Protein expression and purification and determination
wtGFPUV and mutants with internal deletions were sub-cloned into pET28b(+) vector (EMD Chemicals Inc., San Diego, CA) using primers CTAgctagcATGAGTAAAGGAGAAGAACTT (Nhe I site in lowercase) and CCCaagcttTTATTTGTAGAGCTCATC (Hind III site in lowercase). pET28b vector encoding wild-type and mutant GFPUV with N-terminal His6 tags were transformed into E. coli BL21 (DE3) cells (Stratagene Inc., La Jolla, CA) and spread on LB agar plates supplemented with 50 μg/mL kanamycin. A single colony was inoculated into 500 mL LB media supplemented with 50 μg/mL kanamycin and grown at 37 °C to an OD600 of 0.8. Protein expression was induced with 1 mM isopropyl-β-D-1-galactopyronaside (IPTG) for 12 h at 20 °C. The next day, cells were centrifuged and re-suspended in 25 mL binding buffer (100 mM HEPES, pH 7.5, 5 mM imidazole, 1 mM phenylmethanesulfonyl fluoride, PMSF). Cells were lysed by sonication and then centrifuged at 12,000 g for 30 min. Supernatant was transferred into a new tube and then loaded on to a column pre-packed with 1 mL HisLink resins (Promega Corporation, Madison, WI). The protein-bound resins were washed with 20 mL wash buffer (100 mM HEPES, pH 7.5, 20 mM imidazole) and then eluted with 5 mL elution buffer (100 mM HEPES, pH 7.5, 300 mM imidazole). Purified proteins were concentrated and buffer-exchanged into TNG buffer (100 mM Tris–HCl, pH 7.5, 150 mM NaCl and 10 % glycerol). The concentration of purified proteins were determined using Pierce BCA Protein Assay kit (Thermo Fisher Scientific, Rockford, IL).
Biophysical properties of deletion mutants
The excitation and emission scan were performed using 6 μg/mL purified proteins in TNG buffer. An emission wavelength of 509 nm was used for excitation scan, while emission scan was performed using excitation wavelengths of 397 nm and 495 nm.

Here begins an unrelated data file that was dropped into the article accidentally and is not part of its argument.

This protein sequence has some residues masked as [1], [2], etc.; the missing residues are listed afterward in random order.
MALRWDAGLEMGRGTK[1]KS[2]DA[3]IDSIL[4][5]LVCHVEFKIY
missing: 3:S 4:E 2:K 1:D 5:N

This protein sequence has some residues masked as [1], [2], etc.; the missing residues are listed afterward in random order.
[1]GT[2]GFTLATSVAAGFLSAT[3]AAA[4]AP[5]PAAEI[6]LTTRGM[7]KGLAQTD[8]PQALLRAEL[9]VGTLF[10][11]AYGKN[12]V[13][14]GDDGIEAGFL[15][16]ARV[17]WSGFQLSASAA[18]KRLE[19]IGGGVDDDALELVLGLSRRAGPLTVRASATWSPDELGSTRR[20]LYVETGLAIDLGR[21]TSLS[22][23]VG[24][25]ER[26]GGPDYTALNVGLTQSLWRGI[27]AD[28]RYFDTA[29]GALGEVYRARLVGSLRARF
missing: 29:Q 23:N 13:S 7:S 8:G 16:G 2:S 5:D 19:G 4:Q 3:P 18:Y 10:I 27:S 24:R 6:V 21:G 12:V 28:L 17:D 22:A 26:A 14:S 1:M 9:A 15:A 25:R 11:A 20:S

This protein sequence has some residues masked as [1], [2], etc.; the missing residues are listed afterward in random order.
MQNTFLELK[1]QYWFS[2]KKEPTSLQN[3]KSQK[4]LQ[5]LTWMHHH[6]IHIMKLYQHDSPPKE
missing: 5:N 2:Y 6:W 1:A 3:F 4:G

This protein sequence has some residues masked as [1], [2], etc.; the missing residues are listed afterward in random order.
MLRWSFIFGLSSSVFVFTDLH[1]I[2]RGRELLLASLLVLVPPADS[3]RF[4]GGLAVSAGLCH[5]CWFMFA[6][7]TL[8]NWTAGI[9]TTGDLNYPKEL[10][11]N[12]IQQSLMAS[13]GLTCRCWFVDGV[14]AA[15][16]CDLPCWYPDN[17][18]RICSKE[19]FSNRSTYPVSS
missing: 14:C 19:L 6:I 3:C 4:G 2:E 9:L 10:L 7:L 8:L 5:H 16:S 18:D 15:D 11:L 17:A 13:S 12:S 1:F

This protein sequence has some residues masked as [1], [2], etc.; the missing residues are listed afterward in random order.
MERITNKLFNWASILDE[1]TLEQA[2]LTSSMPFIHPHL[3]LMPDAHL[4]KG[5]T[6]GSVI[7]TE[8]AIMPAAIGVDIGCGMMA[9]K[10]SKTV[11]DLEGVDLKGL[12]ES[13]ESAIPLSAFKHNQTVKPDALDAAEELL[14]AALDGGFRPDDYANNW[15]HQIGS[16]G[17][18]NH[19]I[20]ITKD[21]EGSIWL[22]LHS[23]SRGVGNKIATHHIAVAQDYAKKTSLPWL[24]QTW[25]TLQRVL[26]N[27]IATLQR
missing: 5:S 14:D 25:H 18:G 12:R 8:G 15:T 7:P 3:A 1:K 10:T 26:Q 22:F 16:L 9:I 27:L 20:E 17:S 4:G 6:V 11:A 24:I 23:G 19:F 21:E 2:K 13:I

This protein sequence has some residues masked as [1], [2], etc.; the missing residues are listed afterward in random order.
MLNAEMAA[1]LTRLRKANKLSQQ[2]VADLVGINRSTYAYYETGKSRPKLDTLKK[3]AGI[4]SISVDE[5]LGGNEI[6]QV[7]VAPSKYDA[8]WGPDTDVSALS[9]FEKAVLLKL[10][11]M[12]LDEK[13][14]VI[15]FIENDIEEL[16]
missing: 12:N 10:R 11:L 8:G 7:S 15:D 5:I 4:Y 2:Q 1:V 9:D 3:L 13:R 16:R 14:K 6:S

The concentration of matured GFP was determined using “base-denatured” method . Briefly, 7 μM purified proteins were denatured in 0.1 M NaOH for 5 min at 25 °C. Absorption spectra from 300 nm to 600 nm were recorded. The concentration of matured GFPs was calculated from experimentally determined A447 and previously reported ε447 (44,000 M−1 cm−1 for denatured GFPs)  using Beer’s Law. The efficiency of chromophore maturation was calculated based on the concentrations of matured and overall GFP.
The extinction coefficients of each sample at 397 nm (ε397) and 495 nm (ε495) were determined using Beer’s Law: A = ε × l × c, where A is experimentally determined absorbance, l is path length and c is the concentration of matured GFPs (= total GFP concentration × efficiency of chromophore maturation).
For the measurement of quantum yield, all protein samples were diluted to an OD397 of 0.100 and then further diluted 100-fold with water. The emission spectra from 450 nm to 600 nm were scanned using an excitation wavelength of 397 nm. The quantum yield of wtGPFUV has been defined in a previous study as 0.79 . The quantum yield of mutants was calculated by comparing their integrated area of emission spectra with that of wtGPFUV. Three experimental replicates were performed for each measurement. The instrumental error was estimated to be 2 %.
Kinetic refolding experiments
To characterize the refolding ability of the deletion mutants, protein samples were denatured in the following solutions: 20 mM Tris–HCl, pH 7.5, 100 mM NaCl, 1 mM ethylenediaminetetraacetic acid (EDTA), 1 mM DTT, 0.20 mg/mL protein and 6 M guanidine hydrochloride (GdnHCl). Protein unfolding was processed at 25 °C for 24 h. Refolding process was initiated by diluting the denaturation solution 20 fold using the same buffer without GdnHCl. The fluorescence recovery was monitored at 25 °C for 60 min. The refolding data were fitted into a double exponential equation with a parallel refolding model using Prism 4.0 (GraphPad Software Inc., La Jolla, CA).
Fluorescence rescue by folding-enhancing mutations
Mutations F64L  and S30R  were introduced into wtGFPUV and deletion mutants by site-directed mutagenesis (see Additional file 4: Table S2 for primers). The whole-cell fluorescence of F64L- or S30R-rescued mutants was assayed as described above. Mutants with double internal deletions were constructed using site-directed mutagenesis and mutation F64L was then introduced into the double deletion mutants. The rescued whole-cell fluorescence was assayed at 20 °C as described above.